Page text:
Tuesday, August 13, 2013

Queimaduras / Thermal injury

Compendium December 2011 (Vol 33, Issue 12)

Compendium December 2011 (Vol 33, Issue 12)

Thermal Injury

by Katie Frantz, DVM, Christopher G. Byers, DVM, DACVECC, DACVIM (SAIM)
    Compend Contin Educ Vet. 2011 Dec;33(12):E1. Review.


This article addresses the pathophysiology of thermal burns, focusing on the complex inflammatory component, potential complications, and treatment strategies.

Thermal injury is a relatively uncommon presentation in veterinary medicine. Contact with an electric heating pad, a hot muffler of a motor vehicle, or an open flame is the most common inciting cause.1 Severe thermal injuries, particularly full-thickness burns exceeding 30% of total body surface area, provoke a profound systemic inflammatory response characterized by leukocyte activation and plasma leakage in the microvasculature of tissues or organs remote from the wound.2 Burns may be caused by exposure to heat (thermal burns), electricity, chemicals, or radiation.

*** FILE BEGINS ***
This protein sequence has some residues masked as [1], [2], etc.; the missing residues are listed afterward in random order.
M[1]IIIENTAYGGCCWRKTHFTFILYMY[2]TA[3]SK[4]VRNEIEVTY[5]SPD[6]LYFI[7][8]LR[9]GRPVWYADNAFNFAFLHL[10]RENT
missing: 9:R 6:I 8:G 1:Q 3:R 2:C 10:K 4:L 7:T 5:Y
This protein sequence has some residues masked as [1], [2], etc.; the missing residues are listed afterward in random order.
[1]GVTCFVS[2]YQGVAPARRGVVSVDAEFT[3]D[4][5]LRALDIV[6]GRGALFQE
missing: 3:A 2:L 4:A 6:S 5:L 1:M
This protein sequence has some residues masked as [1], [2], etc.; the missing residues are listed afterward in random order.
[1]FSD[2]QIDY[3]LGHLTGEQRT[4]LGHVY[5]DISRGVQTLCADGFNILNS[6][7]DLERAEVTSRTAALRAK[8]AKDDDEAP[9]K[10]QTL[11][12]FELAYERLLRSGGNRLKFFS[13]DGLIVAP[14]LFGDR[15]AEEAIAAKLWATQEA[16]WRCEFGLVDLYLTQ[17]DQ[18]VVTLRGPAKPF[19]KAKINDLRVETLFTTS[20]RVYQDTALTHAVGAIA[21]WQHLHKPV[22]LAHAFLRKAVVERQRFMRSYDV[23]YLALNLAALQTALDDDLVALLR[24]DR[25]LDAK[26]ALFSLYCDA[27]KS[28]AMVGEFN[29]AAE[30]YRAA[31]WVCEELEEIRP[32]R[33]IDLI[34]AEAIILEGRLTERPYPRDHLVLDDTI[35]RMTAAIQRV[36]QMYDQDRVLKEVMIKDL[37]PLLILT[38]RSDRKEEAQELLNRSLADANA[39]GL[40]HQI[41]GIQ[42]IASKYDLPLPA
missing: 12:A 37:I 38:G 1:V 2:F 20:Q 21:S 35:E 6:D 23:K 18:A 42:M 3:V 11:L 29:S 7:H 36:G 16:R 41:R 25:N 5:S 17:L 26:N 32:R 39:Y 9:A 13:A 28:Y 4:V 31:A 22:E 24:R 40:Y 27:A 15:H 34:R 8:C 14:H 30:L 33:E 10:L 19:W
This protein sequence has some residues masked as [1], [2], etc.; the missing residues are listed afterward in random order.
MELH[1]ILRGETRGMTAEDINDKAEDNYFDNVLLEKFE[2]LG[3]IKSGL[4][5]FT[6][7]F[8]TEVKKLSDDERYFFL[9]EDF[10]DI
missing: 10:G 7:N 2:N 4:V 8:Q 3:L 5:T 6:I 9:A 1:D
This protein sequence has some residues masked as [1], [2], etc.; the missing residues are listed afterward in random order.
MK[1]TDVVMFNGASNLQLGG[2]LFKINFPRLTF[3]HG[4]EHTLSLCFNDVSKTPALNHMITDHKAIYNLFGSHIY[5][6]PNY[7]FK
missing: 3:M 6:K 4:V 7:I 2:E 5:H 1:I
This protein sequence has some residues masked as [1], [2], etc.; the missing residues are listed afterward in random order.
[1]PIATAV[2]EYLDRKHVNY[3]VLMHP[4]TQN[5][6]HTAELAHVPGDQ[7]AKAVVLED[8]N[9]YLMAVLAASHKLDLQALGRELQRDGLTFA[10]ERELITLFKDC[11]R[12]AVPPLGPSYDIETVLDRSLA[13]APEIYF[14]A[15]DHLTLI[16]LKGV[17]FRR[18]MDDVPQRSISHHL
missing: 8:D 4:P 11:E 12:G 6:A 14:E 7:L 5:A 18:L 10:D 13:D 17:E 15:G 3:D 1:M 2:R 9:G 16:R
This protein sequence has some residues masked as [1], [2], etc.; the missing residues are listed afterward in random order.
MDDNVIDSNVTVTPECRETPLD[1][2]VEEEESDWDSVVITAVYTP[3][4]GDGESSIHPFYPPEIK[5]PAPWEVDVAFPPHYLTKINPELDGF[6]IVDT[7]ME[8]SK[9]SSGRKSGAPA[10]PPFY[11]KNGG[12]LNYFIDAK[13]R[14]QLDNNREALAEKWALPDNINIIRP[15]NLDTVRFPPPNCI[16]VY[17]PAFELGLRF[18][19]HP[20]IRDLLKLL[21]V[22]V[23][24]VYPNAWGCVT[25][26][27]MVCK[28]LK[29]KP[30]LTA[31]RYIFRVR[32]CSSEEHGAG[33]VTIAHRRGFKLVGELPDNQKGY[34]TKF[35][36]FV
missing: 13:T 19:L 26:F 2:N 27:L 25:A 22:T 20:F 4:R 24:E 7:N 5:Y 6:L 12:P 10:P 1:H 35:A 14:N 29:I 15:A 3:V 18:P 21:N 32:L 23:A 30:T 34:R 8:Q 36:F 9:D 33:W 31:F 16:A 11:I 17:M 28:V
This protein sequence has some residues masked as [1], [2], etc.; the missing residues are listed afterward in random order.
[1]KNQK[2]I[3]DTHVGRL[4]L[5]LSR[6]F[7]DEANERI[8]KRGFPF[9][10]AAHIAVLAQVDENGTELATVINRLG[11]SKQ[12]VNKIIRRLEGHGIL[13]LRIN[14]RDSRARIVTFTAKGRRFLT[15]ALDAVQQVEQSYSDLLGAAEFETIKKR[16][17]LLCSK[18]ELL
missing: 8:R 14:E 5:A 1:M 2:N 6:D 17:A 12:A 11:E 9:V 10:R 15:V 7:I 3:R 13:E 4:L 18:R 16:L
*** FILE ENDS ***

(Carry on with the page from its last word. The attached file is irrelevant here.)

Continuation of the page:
Schematic diagram of burn model

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